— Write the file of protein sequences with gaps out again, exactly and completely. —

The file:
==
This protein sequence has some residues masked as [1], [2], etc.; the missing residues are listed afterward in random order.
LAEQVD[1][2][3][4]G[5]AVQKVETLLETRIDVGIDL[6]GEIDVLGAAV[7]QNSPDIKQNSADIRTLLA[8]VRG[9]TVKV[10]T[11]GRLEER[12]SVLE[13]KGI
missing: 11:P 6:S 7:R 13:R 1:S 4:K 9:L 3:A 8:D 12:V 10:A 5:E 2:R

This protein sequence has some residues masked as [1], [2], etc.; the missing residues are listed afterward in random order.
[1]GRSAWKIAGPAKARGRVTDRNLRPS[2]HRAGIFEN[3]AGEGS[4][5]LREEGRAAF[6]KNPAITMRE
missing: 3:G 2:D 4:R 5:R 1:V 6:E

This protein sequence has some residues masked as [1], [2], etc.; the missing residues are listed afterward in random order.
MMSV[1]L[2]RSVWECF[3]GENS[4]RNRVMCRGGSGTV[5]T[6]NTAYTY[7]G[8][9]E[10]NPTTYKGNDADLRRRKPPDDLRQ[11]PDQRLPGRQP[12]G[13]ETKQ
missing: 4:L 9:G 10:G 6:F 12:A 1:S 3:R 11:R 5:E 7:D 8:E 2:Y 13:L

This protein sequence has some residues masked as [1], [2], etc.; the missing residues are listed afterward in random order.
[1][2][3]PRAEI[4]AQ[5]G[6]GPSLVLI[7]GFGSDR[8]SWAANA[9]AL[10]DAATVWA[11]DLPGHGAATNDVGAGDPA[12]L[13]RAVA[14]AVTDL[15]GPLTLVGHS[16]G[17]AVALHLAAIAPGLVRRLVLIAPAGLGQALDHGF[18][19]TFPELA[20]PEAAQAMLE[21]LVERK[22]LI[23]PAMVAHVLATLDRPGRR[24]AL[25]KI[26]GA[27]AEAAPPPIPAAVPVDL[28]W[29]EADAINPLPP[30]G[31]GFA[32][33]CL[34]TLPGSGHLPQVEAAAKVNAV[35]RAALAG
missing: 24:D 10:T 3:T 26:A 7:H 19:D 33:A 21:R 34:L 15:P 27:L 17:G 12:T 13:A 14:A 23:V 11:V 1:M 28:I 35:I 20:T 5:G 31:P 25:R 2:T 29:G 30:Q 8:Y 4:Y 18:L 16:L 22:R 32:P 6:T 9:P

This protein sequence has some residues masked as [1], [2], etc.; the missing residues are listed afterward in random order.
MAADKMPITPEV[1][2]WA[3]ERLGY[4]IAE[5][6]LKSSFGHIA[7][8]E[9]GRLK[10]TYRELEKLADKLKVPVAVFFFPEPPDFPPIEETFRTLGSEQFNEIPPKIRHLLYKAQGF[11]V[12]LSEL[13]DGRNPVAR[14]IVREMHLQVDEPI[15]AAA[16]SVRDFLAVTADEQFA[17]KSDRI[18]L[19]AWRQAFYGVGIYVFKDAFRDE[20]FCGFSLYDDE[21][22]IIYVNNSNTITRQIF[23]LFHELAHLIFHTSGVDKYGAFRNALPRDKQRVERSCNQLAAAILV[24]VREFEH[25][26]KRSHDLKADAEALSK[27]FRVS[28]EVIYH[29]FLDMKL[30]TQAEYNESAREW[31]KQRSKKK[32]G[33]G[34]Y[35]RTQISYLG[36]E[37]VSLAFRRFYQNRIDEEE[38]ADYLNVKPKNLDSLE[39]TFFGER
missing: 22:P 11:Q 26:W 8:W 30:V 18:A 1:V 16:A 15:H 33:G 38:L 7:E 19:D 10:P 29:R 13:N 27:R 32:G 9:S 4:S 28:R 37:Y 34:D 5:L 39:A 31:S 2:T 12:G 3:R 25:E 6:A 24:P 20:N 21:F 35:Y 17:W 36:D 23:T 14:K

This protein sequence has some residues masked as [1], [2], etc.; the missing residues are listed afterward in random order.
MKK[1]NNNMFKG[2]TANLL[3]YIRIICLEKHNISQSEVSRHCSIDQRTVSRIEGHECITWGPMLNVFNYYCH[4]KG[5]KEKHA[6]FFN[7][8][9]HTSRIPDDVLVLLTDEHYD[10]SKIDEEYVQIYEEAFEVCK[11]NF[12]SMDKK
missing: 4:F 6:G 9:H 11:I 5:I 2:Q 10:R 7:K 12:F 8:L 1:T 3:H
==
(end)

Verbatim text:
This protein sequence has some residues masked as [1], [2], etc.; the missing residues are listed afterward in random order.
LAEQVD[1][2][3][4]G[5]AVQKVETLLETRIDVGIDL[6]GEIDVLGAAV[7]QNSPDIKQNSADIRTLLA[8]VRG[9]TVKV[10]T[11]GRLEER[12]SVLE[13]KGI
missing: 11:P 6:S 7:R 13:R 1:S 4:K 9:L 3:A 8:D 12:V 10:A 5:E 2:R

This protein sequence has some residues masked as [1], [2], etc.; the missing residues are listed afterward in random order.
[1]GRSAWKIAGPAKARGRVTDRNLRPS[2]HRAGIFEN[3]AGEGS[4][5]LREEGRAAF[6]KNPAITMRE
missing: 3:G 2:D 4:R 5:R 1:V 6:E

This protein sequence has some residues masked as [1], [2], etc.; the missing residues are listed afterward in random order.
MMSV[1]L[2]RSVWECF[3]GENS[4]RNRVMCRGGSGTV[5]T[6]NTAYTY[7]G[8][9]E[10]NPTTYKGNDADLRRRKPPDDLRQ[11]PDQRLPGRQP[12]G[13]ETKQ
missing: 4:L 9:G 10:G 6:F 12:A 1:S 3:R 11:R 5:E 7:D 8:E 2:Y 13:L

This protein sequence has some residues masked as [1], [2], etc.; the missing residues are listed afterward in random order.
[1][2][3]PRAEI[4]AQ[5]G[6]GPSLVLI[7]GFGSDR[8]SWAANA[9]AL[10]DAATVWA[11]DLPGHGAATNDVGAGDPA[12]L[13]RAVA[14]AVTDL[15]GPLTLVGHS[16]G[17]AVALHLAAIAPGLVRRLVLIAPAGLGQALDHGF[18][19]TFPELA[20]PEAAQAMLE[21]LVERK[22]LI[23]PAMVAHVLATLDRPGRR[24]AL[25]KI[26]GA[27]AEAAPPPIPAAVPVDL[28]W[29]EADAINPLPP[30]G[31]GFA[32][33]CL[34]TLPGSGHLPQVEAAAKVNAV[35]RAALAG
missing: 24:D 10:T 3:T 26:A 7:H 19:D 33:A 21:R 34:L 15:P 27:L 17:G 12:T 13:A 14:A 23:V 11:V 1:M 28:I 35:I 20:T 5:G 31:P 25:R 2:T 29:G 30:Q 8:Y 4:Y 18:L 16:L 22:R 32:P 6:T 9:P

This protein sequence has some residues masked as [1], [2], etc.; the missing residues are listed afterward in random order.
MAADKMPITPEV[1][2]WA[3]ERLGY[4]IAE[5][6]LKSSFGHIA[7][8]E[9]GRLK[10]TYRELEKLADKLKVPVAVFFFPEPPDFPPIEETFRTLGSEQFNEIPPKIRHLLYKAQGF[11]V[12]LSEL[13]DGRNPVAR[14]IVREMHLQVDEPI[15]AAA[16]SVRDFLAVTADEQFA[17]KSDRI[18]L[19]AWRQAFYGVGIYVFKDAFRDE[20]FCGFSLYDDE[21][22]IIYVNNSNTITRQIF[23]LFHELAHLIFHTSGVDKYGAFRNALPRDKQRVERSCNQLAAAILV[24]VREFEH[25][26]KRSHDLKADAEALSK[27]FRVS[28]EVIYH[29]FLDMKL[30]TQAEYNESAREW[31]KQRSKKK[32]G[33]G[34]Y[35]RTQISYLG[36]E[37]VSLAFRRFYQNRIDEEE[38]ADYLNVKPKNLDSLE[39]TFFGER
missing: 22:P 11:Q 26:W 8:W 30:V 18:A 1:V 16:A 15:H 33:G 38:L 7:E 19:D 10:P 29:R 13:N 27:R 32:G 9:S 4:S 28:R 37:Y 34:D 5:L 39:A 31:S 2:T 12:G 3:R 25:E 6:A 24:P 20:N 21:F 35:Y 17:W 36:D 23:T 14:K

This protein sequence has some residues masked as [1], [2], etc.; the missing residues are listed afterward in random order.
MKK[1]NNNMFKG[2]TANLL[3]YIRIICLEKHNISQSEVSRHCSIDQRTVSRIEGHECITWGPMLNVFNYYCH[4]KG[5]KEKHA[6]FFN[7][8][9]HTSRIPDDVLVLLTDEHYD[10]SKIDEEYVQIYEEAFEVCK[11]NF[12]SMDKK
missing: 4:F 6:G 9:H 11:I 5:I 2:Q 10:R 7:K 12:F 8:L 1:T 3:H